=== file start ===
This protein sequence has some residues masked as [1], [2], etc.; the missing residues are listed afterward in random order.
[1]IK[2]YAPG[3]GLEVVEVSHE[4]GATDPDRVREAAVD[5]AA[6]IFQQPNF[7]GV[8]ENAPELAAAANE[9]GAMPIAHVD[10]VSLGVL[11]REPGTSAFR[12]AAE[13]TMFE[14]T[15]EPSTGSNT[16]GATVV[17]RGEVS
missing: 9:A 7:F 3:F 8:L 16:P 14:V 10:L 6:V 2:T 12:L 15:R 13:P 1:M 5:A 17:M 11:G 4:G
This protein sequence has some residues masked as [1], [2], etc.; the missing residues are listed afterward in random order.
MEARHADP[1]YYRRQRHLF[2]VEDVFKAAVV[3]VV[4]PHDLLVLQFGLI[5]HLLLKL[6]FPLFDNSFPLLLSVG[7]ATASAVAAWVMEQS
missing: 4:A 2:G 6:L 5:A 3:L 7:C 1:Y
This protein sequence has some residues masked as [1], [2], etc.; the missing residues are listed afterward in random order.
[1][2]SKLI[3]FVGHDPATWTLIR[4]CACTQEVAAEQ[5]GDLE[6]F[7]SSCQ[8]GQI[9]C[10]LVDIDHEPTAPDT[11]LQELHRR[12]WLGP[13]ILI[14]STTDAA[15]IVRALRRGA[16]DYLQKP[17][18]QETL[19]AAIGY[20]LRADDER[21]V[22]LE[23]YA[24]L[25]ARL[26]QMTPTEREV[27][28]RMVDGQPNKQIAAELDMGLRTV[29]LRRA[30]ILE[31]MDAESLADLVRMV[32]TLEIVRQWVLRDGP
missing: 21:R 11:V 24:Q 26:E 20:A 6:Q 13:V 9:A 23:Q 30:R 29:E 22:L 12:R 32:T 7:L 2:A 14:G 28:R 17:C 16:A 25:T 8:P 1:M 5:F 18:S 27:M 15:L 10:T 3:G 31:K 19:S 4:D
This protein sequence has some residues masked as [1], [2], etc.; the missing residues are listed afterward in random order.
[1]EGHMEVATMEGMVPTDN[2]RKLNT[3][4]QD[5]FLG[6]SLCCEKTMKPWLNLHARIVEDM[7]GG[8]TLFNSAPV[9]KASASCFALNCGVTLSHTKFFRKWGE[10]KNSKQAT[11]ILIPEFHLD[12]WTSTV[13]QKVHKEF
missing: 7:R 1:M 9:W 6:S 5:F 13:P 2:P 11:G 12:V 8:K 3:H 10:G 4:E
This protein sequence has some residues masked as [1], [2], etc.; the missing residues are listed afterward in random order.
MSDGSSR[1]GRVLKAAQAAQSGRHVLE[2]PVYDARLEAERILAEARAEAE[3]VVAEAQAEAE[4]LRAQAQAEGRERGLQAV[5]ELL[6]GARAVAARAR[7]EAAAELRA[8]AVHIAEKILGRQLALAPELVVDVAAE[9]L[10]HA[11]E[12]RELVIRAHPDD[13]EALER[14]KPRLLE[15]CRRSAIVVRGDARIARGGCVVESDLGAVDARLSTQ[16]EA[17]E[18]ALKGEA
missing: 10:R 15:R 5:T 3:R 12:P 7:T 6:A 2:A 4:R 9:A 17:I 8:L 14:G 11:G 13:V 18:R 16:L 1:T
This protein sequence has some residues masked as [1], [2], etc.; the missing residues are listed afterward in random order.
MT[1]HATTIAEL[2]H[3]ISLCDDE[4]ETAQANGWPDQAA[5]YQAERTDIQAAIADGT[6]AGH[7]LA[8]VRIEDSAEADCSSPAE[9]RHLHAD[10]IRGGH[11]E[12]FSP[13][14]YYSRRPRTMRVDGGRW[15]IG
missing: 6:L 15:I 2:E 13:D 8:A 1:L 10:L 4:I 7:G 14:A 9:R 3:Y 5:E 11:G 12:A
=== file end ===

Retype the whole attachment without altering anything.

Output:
This protein sequence has some residues masked as [1], [2], etc.; the missing residues are listed afterward in random order.
[1]IK[2]YAPG[3]GLEVVEVSHE[4]GATDPDRVREAAVD[5]AA[6]IFQQPNF[7]GV[8]ENAPELAAAANE[9]GAMPIAHVD[10]VSLGVL[11]REPGTSAFR[12]AAE[13]TMFE[14]T[15]EPSTGSNT[16]GATVV[17]RGEVS
missing: 9:A 7:F 3:F 8:L 16:P 14:V 10:L 6:V 2:T 12:L 15:R 13:P 1:M 5:A 17:M 11:G 4:G
This protein sequence has some residues masked as [1], [2], etc.; the missing residues are listed afterward in random order.
MEARHADP[1]YYRRQRHLF[2]VEDVFKAAVV[3]VV[4]PHDLLVLQFGLI[5]HLLLKL[6]FPLFDNSFPLLLSVG[7]ATASAVAAWVMEQS
missing: 4:A 2:G 6:L 5:A 3:L 7:C 1:Y
This protein sequence has some residues masked as [1], [2], etc.; the missing residues are listed afterward in random order.
[1][2]SKLI[3]FVGHDPATWTLIR[4]CACTQEVAAEQ[5]GDLE[6]F[7]SSCQ[8]GQI[9]C[10]LVDIDHEPTAPDT[11]LQELHRR[12]WLGP[13]ILI[14]STTDAA[15]IVRALRRGA[16]DYLQKP[17][18]QETL[19]AAIGY[20]LRADDER[21]V[22]LE[23]YA[24]L[25]ARL[26]QMTPTEREV[27][28]RMVDGQPNKQIAAELDMGLRTV[29]LRRA[30]ILE[31]MDAESLADLVRMV[32]TLEIVRQWVLRDGP
missing: 21:R 11:V 24:Q 26:E 20:A 6:Q 13:V 9:A 23:Q 30:R 29:E 22:L 12:R 32:T 7:L 2:A 14:G 28:R 17:C 16:A 25:T 8:P 1:M 5:F 18:S 27:M 15:L 10:T 3:G 31:K 19:S 4:D
This protein sequence has some residues masked as [1], [2], etc.; the missing residues are listed afterward in random order.
[1]EGHMEVATMEGMVPTDN[2]RKLNT[3][4]QD[5]FLG[6]SLCCEKTMKPWLNLHARIVEDM[7]GG[8]TLFNSAPV[9]KASASCFALNCGVTLSHTKFFRKWGE[10]KNSKQAT[11]ILIPEFHLD[12]WTSTV[13]QKVHKEF
missing: 7:R 1:M 9:W 6:S 5:F 13:P 2:P 11:G 12:V 8:K 3:H 10:G 4:E
This protein sequence has some residues masked as [1], [2], etc.; the missing residues are listed afterward in random order.
MSDGSSR[1]GRVLKAAQAAQSGRHVLE[2]PVYDARLEAERILAEARAEAE[3]VVAEAQAEAE[4]LRAQAQAEGRERGLQAV[5]ELL[6]GARAVAARAR[7]EAAAELRA[8]AVHIAEKILGRQLALAPELVVDVAAE[9]L[10]HA[11]E[12]RELVIRAHPDD[13]EALER[14]KPRLLE[15]CRRSAIVVRGDARIARGGCVVESDLGAVDARLSTQ[16]EA[17]E[18]ALKGEA
missing: 10:R 15:R 5:T 3:R 12:P 7:T 6:A 2:A 4:R 9:A 17:I 8:L 14:G 11:G 13:V 18:R 16:L 1:T
This protein sequence has some residues masked as [1], [2], etc.; the missing residues are listed afterward in random order.
MT[1]HATTIAEL[2]H[3]ISLCDDE[4]ETAQANGWPDQAA[5]YQAERTDIQAAIADGT[6]AGH[7]LA[8]VRIEDSAEADCSSPAE[9]RHLHAD[10]IRGGH[11]E[12]FSP[13][14]YYSRRPRTMRVDGGRW[15]IG
missing: 6:L 15:I 2:E 13:D 8:A 1:L 10:L 4:I 7:G 14:A 9:R 3:Y 5:E 11:G 12:A